She sat in the old wooden rocking chair on the porch, feeling it creak with her weight as she leaned back far enough to prop her feet, clad in knee-high, chunky black boots on the banister in front of her. A light mist began to fall as Lumina slowly lifted her crumpled pack of cigarettes to her black lips, pulling one out while simultaneously reaching for her lighter. Donning a silver ring on every finger, she threw her head back to get her dark, red-streaked hair out of her eyes before lighting the tip of the cigarette. Closing her dark eyelids, she slowly took in the first drag, reveling in the way it expanded her lungs, feeling instant release as the nicotine coursed through her veins. Slapping the lighter shut, she opened her eyes, releasing the smoke through her lips as she tossed her long bangs to the side once more and looked out to the sidewalk in front of her.

It was autumn, but a cold, rainy one. Lumina leaned forward over her studded belt to pull at her black, fishnet tights before tightening the laces on her boots and recrossing them on the banister. She pulled in another long drag, leaning back farther to blow the smoke up toward the wooden overhang above her. Suddenly, she heard him rustling in the house, stumbling toward the kitchen from the bedroom. Her heart tightened in her chest as her stomach wove into several small knots. She froze in place, not daring to make a sound. Maybe he wouldn't hear her. She lowered her lashes as she took another hit, so quiet she could hear the cigarette paper crackling. It's red butt burned in the reflection of her dark pupils as she stared at it, transfixed.

But the smoke must have wafted into the kitchen, because moments later, his silhouette stood in front of the screen door behind her.

"What are you doing out here? It's cold," he grumbled, his eyes barely open.

"Just havin' a smoke," she said, her voice worn, like sandpaper.

"You look like a whore," he snarled, his bloodshot eyes now more open as he examined her body.

"Fuck you," she snapped, before catching herself. And in an instant, the screen door whipped open and he was in her face, whiskey-filled rage permeating from every pore in his skin. He held both of her shoulders tightly, pinning her against the back wall as the rocking chair creaked under the added weight.

"I, I'm sorry ... please, let go," she sputtered. But he refused to budge, his stale, acrid breath violating her entire existence. She remembered the burning cigarette then, fantasizing the look on his face as she pressed it to his thigh. But the memories of the last time she attempted defiance flashed through her mind, reminding her of the fine, silvery scar next to her left eye. So instead, she lowered her long, mascara doused lashes and simply held her breath, waiting.

His painful grip finally loosened as he realized he was half dressed and freezing. He let go, staring her down a moment longer with his pale, translucent eyes,  before opening the screen door back up and going inside. She looked down at her tattooed wrists, remembering the prick of the ink-filled needle, the intoxicating feeling of relief she'd felt. She zoomed in on the still fresh bruises from the other night. Realizing her cigarette was almost out, she took one last drag before smashing it against the wet wooden stand next to her. She pulled her feet off the banister, leaning forward and resting her elbows on her knees, her forehead in her hands. Slowly, she rubbed her temples, her dark purple nails a stark contrast to her pale, angelic skin. She pulled her pack of cigarettes out again and took another, taking a moment to gaze into the flame of her lighter before lighting the tip of the cigarette.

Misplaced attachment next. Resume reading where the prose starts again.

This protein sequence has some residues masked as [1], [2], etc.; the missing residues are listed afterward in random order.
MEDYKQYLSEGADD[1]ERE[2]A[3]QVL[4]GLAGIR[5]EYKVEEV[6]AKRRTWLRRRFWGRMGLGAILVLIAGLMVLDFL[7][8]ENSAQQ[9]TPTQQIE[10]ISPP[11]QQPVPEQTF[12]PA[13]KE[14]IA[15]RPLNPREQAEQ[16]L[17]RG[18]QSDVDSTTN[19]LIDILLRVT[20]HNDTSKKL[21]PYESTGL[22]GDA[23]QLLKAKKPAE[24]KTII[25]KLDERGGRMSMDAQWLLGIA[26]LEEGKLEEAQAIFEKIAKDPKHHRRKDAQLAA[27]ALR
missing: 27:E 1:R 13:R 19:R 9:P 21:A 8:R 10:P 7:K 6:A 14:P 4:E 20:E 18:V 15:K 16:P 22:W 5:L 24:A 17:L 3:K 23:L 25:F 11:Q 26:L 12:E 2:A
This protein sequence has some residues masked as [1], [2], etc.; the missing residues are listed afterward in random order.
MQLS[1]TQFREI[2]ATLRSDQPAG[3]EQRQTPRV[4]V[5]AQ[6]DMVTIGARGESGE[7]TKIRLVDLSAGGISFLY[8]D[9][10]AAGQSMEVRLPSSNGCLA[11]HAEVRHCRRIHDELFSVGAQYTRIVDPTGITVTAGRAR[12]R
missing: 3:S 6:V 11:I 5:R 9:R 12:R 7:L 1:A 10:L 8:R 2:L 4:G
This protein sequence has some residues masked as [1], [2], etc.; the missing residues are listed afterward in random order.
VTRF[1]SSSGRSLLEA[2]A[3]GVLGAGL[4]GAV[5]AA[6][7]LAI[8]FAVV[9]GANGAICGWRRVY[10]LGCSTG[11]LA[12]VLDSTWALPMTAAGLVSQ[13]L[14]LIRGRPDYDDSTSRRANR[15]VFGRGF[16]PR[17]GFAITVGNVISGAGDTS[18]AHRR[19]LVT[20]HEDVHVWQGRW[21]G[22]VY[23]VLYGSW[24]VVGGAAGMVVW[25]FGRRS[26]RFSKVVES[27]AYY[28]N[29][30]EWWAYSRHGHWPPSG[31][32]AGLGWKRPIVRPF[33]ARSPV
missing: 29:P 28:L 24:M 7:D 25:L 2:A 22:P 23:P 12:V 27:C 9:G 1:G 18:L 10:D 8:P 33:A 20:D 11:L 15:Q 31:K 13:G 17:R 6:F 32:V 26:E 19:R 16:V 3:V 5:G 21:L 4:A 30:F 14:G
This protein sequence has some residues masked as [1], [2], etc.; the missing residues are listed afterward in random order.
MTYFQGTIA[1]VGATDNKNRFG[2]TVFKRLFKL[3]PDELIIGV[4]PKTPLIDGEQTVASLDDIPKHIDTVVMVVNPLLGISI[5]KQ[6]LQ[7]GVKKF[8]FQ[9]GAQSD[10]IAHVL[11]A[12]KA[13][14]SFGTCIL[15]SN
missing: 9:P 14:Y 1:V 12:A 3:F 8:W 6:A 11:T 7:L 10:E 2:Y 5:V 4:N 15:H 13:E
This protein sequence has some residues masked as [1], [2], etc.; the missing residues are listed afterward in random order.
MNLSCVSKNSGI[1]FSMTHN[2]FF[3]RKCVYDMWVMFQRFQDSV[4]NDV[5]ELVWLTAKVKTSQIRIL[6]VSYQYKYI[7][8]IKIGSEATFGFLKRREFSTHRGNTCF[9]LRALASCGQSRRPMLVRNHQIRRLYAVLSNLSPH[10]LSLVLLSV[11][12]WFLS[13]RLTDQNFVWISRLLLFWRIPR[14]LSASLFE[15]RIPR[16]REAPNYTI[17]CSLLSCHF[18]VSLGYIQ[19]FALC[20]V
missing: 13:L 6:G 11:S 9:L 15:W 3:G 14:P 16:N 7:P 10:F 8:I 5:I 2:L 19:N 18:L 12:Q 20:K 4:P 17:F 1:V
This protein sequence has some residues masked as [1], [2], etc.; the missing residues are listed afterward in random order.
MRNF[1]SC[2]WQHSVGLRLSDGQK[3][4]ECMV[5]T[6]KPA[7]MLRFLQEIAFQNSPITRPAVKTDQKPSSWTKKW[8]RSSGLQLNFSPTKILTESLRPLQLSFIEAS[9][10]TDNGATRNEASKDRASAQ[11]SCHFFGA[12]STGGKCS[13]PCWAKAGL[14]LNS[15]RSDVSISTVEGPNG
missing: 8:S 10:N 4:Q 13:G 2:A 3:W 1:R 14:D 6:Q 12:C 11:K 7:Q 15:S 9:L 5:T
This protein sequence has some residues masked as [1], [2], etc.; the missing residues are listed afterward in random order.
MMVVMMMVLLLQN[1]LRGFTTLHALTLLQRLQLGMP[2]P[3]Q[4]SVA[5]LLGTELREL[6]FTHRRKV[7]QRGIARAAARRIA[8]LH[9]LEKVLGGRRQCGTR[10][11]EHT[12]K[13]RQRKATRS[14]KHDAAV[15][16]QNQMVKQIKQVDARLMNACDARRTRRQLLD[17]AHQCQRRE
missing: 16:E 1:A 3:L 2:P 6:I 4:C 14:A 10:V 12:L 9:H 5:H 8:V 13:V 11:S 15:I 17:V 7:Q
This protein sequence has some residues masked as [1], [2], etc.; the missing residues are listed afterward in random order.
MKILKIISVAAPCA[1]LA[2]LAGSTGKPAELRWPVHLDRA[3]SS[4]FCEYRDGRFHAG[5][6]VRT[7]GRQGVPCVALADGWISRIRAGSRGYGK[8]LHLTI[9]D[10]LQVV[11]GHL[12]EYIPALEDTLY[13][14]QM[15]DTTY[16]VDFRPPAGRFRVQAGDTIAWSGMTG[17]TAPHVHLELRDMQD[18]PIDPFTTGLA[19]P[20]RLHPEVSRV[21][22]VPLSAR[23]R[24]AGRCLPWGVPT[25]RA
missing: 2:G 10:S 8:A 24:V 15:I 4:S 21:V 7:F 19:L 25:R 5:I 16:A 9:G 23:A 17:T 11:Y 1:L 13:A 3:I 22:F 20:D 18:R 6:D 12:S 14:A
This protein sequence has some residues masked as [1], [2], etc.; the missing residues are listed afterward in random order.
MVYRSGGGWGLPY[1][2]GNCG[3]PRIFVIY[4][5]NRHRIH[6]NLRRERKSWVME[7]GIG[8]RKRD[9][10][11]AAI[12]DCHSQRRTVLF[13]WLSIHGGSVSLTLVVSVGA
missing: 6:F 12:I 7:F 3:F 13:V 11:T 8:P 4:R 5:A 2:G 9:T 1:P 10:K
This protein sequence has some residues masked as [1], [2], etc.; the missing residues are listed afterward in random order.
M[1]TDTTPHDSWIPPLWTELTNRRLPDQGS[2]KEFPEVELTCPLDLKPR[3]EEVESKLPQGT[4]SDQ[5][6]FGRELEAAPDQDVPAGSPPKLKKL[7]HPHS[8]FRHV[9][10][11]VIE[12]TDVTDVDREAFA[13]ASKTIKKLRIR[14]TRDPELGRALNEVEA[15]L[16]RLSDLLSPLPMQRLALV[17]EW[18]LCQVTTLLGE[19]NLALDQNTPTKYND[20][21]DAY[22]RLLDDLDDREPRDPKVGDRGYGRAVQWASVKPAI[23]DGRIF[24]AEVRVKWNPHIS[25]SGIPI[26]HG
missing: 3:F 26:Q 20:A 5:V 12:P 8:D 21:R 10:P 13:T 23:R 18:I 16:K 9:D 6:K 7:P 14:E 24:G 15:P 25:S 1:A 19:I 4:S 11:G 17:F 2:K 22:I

Suddenly, she heard footsteps and saw a heavyset woman walking down the sidewalk. She narrowed her eyes, squinting through the misty rain. The woman looked Slovenian, perhaps Serbian, but definitely Eastern European, Lumina observed. She'd seen her many times, like clockwork, walking home from the bakery at the same time every day. But something felt different today. Her step was slightly slower, her umbrella tipped a bit farther forward, as though it was harder for her to hold up. And the blue scarf around her head looked iridescent somehow. Lumina took another hit of her cigarette while watching the woman's slow, deliberate gait as she made her way past her house and down the hill. She knew she shouldn't leave. She knew she'd get into trouble, but in that moment, she didn't care. Lumina stood up and walked down the porch steps, beginning to follow the woman. The cool mist clung to her long, dark hair, making it's red streaks a deep burgundy. She pulled the edges of her black sleeves down past her palms, clasping them with her fingers as she continued walking and smoking.

A skater glided past her going in the opposite direction, sneering at her as he passed while mumbling, "freak," under his breath. She was used to it by then. Eventually, the woman turned down a narrow street and into a driveway of a small brick bungalow. Lumina stayed back a bit, not wanting to alert the woman of her presence. She saw now she had a bag in her hand with what looked like a loaf of bread. Lumina's stomach grumbled at the sight, though the cigarette was helping stave off her hunger. Her black, pleated skirt was beginning to get soaked by the continuous mist as Lumina realized she'd wandered off far enough and should turn around before he realized she'd gone. But something made her stay.